President Kenyatta has led and negotiated peace agreements in the South Sudan[128] and in the Democratic Republic of Congo.[129] At the East African level, he has developed a close relationship with the Ugandan President Yoweri Museveni and Rwanda President Paul Kagame, creating the Coalition of the Willing, a caucus within the EAC[130] that has signed on to more joint development and economic agreements than the other EAC partners, including a joint tourist visa.

He attended the funeral of Nelson Mandela and was received warmly by the crowds.[131] He also attended the funeral of President Michael Sata of Zambia in November 2014. However, it had been perceived that his administration's relations with Botswana were strained due to Botswana's support of the ICC process. He has since visited Botswana to remove this perception and Botswana voted in favour of the AU's ICC Resolution.[132]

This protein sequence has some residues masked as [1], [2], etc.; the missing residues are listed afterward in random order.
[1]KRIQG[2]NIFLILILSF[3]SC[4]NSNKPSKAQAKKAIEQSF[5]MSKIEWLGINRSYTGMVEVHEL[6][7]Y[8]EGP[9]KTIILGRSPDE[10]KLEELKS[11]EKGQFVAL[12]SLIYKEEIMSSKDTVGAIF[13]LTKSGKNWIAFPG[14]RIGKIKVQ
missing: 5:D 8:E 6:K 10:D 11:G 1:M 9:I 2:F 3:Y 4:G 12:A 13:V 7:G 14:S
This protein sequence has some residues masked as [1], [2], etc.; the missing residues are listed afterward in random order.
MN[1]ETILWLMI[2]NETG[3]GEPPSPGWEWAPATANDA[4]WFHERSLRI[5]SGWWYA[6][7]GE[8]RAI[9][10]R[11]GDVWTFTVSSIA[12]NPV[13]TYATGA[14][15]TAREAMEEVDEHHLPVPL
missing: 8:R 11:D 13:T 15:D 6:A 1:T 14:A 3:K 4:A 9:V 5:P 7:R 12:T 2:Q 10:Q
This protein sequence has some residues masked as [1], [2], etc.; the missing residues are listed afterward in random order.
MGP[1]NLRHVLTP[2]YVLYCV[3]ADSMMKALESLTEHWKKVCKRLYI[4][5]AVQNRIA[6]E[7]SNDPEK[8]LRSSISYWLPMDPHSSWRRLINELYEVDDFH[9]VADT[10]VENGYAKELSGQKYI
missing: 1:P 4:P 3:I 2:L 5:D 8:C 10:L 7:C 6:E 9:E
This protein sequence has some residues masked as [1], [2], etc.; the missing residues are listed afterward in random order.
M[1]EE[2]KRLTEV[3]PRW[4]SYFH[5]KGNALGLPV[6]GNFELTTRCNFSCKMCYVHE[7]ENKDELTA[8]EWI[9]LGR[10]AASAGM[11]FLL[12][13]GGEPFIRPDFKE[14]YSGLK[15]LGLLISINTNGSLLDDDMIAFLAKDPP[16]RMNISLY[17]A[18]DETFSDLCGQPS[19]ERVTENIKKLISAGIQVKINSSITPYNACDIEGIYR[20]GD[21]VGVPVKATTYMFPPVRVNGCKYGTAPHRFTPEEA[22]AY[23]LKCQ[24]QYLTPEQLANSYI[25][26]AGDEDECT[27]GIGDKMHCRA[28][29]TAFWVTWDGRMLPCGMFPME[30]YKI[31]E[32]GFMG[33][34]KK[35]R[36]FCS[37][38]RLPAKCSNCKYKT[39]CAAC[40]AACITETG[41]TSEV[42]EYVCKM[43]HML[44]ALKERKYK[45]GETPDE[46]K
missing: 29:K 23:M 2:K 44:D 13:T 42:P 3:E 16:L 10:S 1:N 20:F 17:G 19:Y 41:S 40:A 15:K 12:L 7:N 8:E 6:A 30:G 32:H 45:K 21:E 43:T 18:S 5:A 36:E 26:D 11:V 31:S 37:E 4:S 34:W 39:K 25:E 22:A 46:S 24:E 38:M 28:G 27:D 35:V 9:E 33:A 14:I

As expected, he has remained close to China which is funding most of his infrastructural projects.[133]

President of Kenya Uhuru Kenyatta with the British Foreign Secretary William Hague at an international conference in London (May 2013)

Approval ratings[edit]

His government's first year in office received low ratings from the general public. This is after a poll by Synovate indicated that more than half of the population were unhappy with how the government had conducted its affairs. The same polls also ranked the presidency as the second most trusted institution after the media. After his appearance at The Hague for his ICC case in October 2014, his poll ratings improved to 71%, according to a poll by Synovate.[134][135] A poll by Gallup in August 2014 put his approval ratings at 78%, giving him the third best job approval ratings among African Presidents after Ian Khama of Botswana and Ibrahim Boubacar Keïta of Mali.[136]


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External links[edit]

Political offices
New office Deputy Prime Minister of Kenya
Succeeded by
Position abolished
Preceded by
Mwai Kibaki
President of Kenya